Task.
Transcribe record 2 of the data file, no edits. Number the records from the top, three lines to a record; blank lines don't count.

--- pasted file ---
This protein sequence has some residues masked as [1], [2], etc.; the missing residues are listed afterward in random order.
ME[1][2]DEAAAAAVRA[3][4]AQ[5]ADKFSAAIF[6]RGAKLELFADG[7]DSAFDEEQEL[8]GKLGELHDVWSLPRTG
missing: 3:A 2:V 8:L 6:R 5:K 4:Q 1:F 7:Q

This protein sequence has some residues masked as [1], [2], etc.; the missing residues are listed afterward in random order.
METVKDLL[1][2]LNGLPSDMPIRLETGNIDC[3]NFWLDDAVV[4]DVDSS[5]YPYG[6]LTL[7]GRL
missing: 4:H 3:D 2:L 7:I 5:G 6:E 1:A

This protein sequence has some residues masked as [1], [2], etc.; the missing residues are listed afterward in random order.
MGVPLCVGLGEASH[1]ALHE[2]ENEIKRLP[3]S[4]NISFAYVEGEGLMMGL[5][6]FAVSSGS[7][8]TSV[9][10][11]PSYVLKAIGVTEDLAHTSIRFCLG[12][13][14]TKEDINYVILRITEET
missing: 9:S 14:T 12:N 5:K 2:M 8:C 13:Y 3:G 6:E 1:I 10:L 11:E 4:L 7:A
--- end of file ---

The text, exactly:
This protein sequence has some residues masked as [1], [2], etc.; the missing residues are listed afterward in random order.
METVKDLL[1][2]LNGLPSDMPIRLETGNIDC[3]NFWLDDAVV[4]DVDSS[5]YPYG[6]LTL[7]GRL
missing: 4:H 3:D 2:L 7:I 5:G 6:E 1:A